A warm reception greeted developers Jim Lake and Amanda Cross at the Waxahachie Downtown Merchants Association meeting on Wednesday morning.
Lake and Cross have purchased buildings formerly owned by Ellis County and are set to purchase the Rogers Hotel in downtown Waxahachie.
Cross said the plans for the property located at 114 S. Rogers St., which housed Citizens National Bank and the Ellis County Tax and Engineering offices, are for a restaurant on the first floor and two offices on the second floor.
The building located at 117 W. Franklin St., that housed at one time Guaranty Bank, Waxahachie Bank and Trust and finally the Ellis County Clerk’s will get a face-lift. Lake and Cross plan to change the entrance by moving it to the corner, add awnings, redo the windows and create a new facade.
By dividing 117 W. Franklin into two separate retail spaces, along with the other properties along Franklin Street will provide five individual retail spaces on the first floor of each the buildings with space for 12 condominiums on the second floors.
Cross and Lake also plan to make the area both in the front and back of the buildings on Franklin Street more pedestrian friendly. Large sidewalks will be constructed along the back of these properties to connect to the front of the buildings. This will create spaces to sell merchandise outdoors and set up tables and chairs. Around $2.8 million will be invested to complete these renovations.
Cross said that they want to put a restaurant on each corner of the development, so they are looking at possibly bringing in three big restaurants. One of the types of restaurants they are considering are a brewhouse that features a microbrewery or a winery.
Cross said they already have some tenants that are wanting to come down to Waxahachie and they are actively seeking other tenants who want to make downtown a success.
Lake said renovating the county buildings is not about bringing in tenants and making a profit. It is about making a longterm impact in the community that will last.
Lake added that he and Cross want the community to be a part of the plan for downtown Waxahachie.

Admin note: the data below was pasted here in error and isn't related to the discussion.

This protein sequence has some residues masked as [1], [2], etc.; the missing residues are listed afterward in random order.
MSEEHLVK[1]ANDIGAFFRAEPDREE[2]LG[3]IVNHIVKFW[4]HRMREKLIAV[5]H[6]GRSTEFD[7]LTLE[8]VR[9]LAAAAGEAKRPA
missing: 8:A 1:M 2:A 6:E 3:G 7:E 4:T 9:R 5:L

Other redevelopment projects that Lake and Cross have been a part of include the Dallas Design District and the Bishop Arts District in North Oak Cliff. The Bishop Arts features more than 60 independent boutiques, restaurants, bars, coffee shops, theaters and art galleries.
“You guys have made this really feel like home. The people that we have worked with have been incredible and we can’t do it without the support from organizations like you,” Lake said. “Most of you are familiar with the Bishop Arts District but that (development) didn’t happen overnight. That happened over 15 years.”
Construction is estimated to take around nine to 18 months to complete and architectural work has already started.
The buildings that Lake and Cross have purchased from the county include properties located at 109, 111, 115, and 117 W. Franklin St and 114 S. Rogers St. They were set to close on the Rogers Hotel several weeks ago but legal action was taken by the former owner, postponing the sale. Lake and Cross have since come to an agreement with the seller, Southwest Securities, and will take over leasing and management of the Rogers. Once the lawsuit has been settled, Lake and Cross would close on the sale of the hotel. Around $1.2 million will be invested into the hotel.
Lake said they have prospects for almost all the vacant spaces in the hotel and expects tenants to start moving into the building within the next 90 days.
Lake said one of the first steps in the construction process is to remove the asbestos from the county buildings. Following the meeting Lake said they would be finalizing the asbestos removal contract.
After the presentation, the floor was opened up for questions. One of the merchants attending the meeting asked Lake and Cross if their development projects in other cities have brought in employment for other sectors of the city or area, such as industrial.
Lake said that has not been the case, but the development has created many new job opportunities. In Bishop Arts it has employed around 350 people.
Another question from the merchants was if they have any interest in acquiring the three vacant lots on College Street. The buildings on these lots were destroyed by a fire in 2011.
Lake said he is aware of the properties’ availability, but has not focused on these because of the work needed for the other properties they have already acquired.
but not have focused on it because there is a lot of work to be done on the properties they have already acquired. Lake said it might of interest to them at a later date, as they want to do as much as they can on the town square.
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